Advocacy and Policy

Advocacy and Policy

ONS advocates every day for oncology nurses. Our busy agenda in Washington, DC, calls for progress on

  • Improving cancer symptom management and palliative care
  • Advancing and ensuring access to quality cancer prevention and care
  • Strengthening nursing workforce contributions to safeguard public health. 

If you're an ONS member, you are a trusted voice in federal policy circles. Our members frequently testify before Congress, the U.S. Food and Drug Administration, and the National Institutes of Health. They influence legislators who need to hear the input of cancer nursing professionals, and learn to partner with them during legislative action workshops hosted by ONS. 

Read the ONS health policy agenda for the second session of the 115th Congress. 

Stay Connected

  • Follow ONS’s Public Affairs Director Alec Stone on Twitter.
  • Follow ONS's Director of Government Affairs Dede Sweeney on Twitter.
  • Read our advocacy and health policy articles in the ONS Voice, our flagship news magazine.
  • Email Alec and ask to join the Capitol Connections list to get the latest in oncology policy news delivered straight to your inbox.

Latest News 

Follow health policy news happening around Capitol Hill, in your state, and across the country.

Aggresive Prostate Cancer Subtype More Common Than Expected

Nearly one-fifth of men with metastatic prostate cancer whose tumors were resistant to hormone therapy subsequently developed an aggressive prostate cancer subtype, a new study has shown. Men with this subtype, called treatment-emergent small-cell neuroendocrine prostate cancer (t-SCNC), appear to have shorter survival than men with other subtypes. The researchers also found genetic differences between t-SCNC and the adenocarcinoma subtype, which accounts for most prostate cancers at diagnosis.

Technique May Improve Detection of Breast Tumors

Researchers have been developing a new method for detecting breast cancer that may overcome the drawbacks of mammography. About 1 out of every 8 women nationwide will develop invasive breast cancer at some point in their lives. It is the second most common type of cancer to affect women. Detecting breast cancer as early as possible is crucial for increasing the chance of survival. However, many women avoid getting screened with the current breast cancer screening method, mammography.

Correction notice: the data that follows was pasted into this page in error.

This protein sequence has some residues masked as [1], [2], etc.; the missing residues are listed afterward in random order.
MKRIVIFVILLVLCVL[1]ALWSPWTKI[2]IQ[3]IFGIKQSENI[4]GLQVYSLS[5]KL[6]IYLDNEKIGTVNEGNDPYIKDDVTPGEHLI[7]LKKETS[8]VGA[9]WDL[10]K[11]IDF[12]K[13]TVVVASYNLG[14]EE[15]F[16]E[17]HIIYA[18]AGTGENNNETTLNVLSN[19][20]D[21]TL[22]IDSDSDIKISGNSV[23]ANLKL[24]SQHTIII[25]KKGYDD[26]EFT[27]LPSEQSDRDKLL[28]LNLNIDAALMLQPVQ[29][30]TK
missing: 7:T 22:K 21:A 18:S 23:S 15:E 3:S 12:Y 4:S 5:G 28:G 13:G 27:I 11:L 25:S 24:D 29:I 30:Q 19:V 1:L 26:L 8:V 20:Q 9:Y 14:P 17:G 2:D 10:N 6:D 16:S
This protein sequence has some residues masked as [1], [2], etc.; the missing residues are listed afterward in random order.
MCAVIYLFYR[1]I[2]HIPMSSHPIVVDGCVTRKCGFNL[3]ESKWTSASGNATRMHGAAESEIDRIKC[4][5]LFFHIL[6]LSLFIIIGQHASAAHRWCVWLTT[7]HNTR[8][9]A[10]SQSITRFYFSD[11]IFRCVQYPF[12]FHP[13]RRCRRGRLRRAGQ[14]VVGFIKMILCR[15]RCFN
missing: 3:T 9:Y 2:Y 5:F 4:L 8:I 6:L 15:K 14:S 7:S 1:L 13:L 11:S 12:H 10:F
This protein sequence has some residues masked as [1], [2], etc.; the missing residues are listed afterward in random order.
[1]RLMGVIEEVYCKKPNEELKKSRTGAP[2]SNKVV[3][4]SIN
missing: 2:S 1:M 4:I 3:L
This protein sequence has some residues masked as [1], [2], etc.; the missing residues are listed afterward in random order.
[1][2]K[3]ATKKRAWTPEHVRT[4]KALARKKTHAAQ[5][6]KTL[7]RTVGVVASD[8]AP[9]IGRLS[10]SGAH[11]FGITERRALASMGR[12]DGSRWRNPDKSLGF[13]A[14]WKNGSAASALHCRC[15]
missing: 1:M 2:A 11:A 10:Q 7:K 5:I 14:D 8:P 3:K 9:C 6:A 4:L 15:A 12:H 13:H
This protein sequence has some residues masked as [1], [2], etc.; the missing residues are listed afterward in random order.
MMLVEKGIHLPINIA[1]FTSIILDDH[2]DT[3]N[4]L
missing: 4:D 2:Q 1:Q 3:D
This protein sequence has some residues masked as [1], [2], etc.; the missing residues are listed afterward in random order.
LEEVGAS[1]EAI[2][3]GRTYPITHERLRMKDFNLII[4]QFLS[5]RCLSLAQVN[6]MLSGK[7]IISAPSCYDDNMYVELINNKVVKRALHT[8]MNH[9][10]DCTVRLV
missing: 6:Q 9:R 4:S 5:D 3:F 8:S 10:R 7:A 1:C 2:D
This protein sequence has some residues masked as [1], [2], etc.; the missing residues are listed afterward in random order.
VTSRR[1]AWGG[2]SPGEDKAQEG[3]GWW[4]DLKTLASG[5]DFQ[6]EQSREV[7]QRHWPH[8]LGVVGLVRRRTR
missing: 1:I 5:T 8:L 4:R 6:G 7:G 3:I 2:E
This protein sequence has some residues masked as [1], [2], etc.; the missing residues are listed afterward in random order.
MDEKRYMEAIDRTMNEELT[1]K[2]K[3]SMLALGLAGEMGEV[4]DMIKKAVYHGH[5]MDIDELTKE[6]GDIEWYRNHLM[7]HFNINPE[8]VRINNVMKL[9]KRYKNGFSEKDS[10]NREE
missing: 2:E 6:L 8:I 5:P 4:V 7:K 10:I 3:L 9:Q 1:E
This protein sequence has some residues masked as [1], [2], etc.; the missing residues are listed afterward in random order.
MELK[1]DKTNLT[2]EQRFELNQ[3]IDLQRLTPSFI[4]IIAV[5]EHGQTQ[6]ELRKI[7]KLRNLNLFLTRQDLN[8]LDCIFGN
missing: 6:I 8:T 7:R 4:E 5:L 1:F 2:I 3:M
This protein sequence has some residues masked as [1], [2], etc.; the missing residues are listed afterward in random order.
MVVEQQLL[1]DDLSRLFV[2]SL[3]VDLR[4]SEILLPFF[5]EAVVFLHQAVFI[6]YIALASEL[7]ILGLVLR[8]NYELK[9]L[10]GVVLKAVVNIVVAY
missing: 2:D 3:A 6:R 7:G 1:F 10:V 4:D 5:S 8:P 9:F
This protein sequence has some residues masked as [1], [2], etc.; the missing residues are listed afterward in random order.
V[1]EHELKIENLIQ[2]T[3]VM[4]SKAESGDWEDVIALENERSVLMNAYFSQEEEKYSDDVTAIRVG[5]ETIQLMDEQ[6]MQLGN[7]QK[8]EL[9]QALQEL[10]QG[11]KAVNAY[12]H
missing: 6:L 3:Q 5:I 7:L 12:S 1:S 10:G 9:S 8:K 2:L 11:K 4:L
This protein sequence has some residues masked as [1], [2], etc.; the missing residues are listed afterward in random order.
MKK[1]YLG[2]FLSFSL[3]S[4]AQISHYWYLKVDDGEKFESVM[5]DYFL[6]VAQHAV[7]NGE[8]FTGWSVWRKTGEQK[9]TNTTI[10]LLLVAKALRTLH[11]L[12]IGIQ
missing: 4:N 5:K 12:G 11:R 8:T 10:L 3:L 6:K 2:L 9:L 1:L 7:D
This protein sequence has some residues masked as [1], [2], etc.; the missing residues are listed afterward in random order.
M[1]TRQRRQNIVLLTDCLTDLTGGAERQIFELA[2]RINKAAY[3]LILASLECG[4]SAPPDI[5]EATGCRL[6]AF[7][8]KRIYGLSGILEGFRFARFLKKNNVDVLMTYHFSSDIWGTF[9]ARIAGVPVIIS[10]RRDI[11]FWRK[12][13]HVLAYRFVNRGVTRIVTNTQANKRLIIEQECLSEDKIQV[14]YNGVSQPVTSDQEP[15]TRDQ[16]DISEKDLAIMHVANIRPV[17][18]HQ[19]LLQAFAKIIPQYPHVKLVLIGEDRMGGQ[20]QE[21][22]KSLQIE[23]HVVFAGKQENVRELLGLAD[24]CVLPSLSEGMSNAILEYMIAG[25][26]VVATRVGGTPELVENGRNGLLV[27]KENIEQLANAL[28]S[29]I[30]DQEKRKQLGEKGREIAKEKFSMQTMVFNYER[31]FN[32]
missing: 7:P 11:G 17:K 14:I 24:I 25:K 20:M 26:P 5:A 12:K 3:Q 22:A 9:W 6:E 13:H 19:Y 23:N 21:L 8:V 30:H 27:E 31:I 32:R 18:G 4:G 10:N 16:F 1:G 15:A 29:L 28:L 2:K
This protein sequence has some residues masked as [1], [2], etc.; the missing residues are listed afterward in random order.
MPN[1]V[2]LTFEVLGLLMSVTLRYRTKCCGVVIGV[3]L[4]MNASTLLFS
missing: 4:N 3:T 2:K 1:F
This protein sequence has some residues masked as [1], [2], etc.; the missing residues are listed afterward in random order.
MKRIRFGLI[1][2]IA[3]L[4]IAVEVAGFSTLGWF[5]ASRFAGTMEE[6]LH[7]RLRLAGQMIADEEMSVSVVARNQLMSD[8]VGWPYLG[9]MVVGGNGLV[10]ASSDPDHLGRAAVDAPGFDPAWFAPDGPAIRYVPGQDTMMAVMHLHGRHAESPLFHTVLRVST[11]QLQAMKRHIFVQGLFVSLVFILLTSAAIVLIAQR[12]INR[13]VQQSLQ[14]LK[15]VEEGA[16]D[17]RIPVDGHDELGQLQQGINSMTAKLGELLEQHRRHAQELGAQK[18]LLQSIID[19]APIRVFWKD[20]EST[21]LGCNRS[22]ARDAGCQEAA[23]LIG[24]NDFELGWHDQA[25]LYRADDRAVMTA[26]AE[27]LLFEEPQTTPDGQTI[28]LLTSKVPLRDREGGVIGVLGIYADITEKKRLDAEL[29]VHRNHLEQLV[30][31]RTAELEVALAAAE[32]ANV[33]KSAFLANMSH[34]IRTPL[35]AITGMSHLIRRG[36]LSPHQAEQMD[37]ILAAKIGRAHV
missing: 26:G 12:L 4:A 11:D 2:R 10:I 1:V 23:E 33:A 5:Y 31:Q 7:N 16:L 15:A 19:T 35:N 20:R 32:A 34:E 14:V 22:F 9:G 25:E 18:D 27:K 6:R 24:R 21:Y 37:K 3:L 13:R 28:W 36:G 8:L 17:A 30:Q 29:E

NIH and Prostate Cancer Foundation Launch Large Study on Aggressive Prostate Cancer in African-American Men

The largest coordinated research effort to study biological and non-biological factors associated with aggressive prostate cancer in African-American men has begun. The $26.5 million study is called RESPOND, or Research on Prostate Cancer in Men of African Ancestry: Defining the Roles of Genetics, Tumor Markers, and Social Stress. It will investigate environmental and genetic factors related to aggressiveness of prostate cancer in African-American men to better understand why they disproportionally experience aggressive disease—that is, disease that grows and spreads quickly—compared with men of other racial and ethnic groups.

ONS Comments on HHS Blueprint/RFI to Lower Drug Prices and Reduce Out of Pocket Costs

On behalf of the Oncology Nursing Society (ONS), we are pleased to provide comments on “American Patients First,” the HHS Blueprint and RFI to lower drugs prices and reduce out of pocket costs for Americans. Oncology nurses caring for patients with cancer witness first-hand the overwhelming financial stresses associated with paying for cancer treatments, including complex therapies and specialty prescription medications that can be prohibitively expensive.

Tobacco Product Standard for Nicotine Level of Combusted Cigarettes

The Oncology Nursing Society (ONS) appreciates the opportunity to provide our perspective on the FDA’s advance notice of proposed rulemaking (ANPRM) to obtain information for consideration in developing a tobacco product standard to set the maximum nicotine level for cigarettes.

The Opioid Epidemic and Cancer Pain Management: A Conversation with Dr. Judith Paice

Pain is a common symptom in cancer patients. It can be caused by cancer, its treatments, or a combination of factors. Although some pain lasts a relatively short time and will resolve on its own, cancer or its treatments can also lead to long-lasting, chronic pain. Opioid medications are an important component of managing some types of unrelieved cancer pain. In this interview, Judith Paice, Ph.D., R.N., director of the Cancer Pain Program at Northwestern University’s Feinberg School of Medicine, discusses the impacts of the opioid epidemic and how providers can address concerns about opioid misuse when managing cancer pain.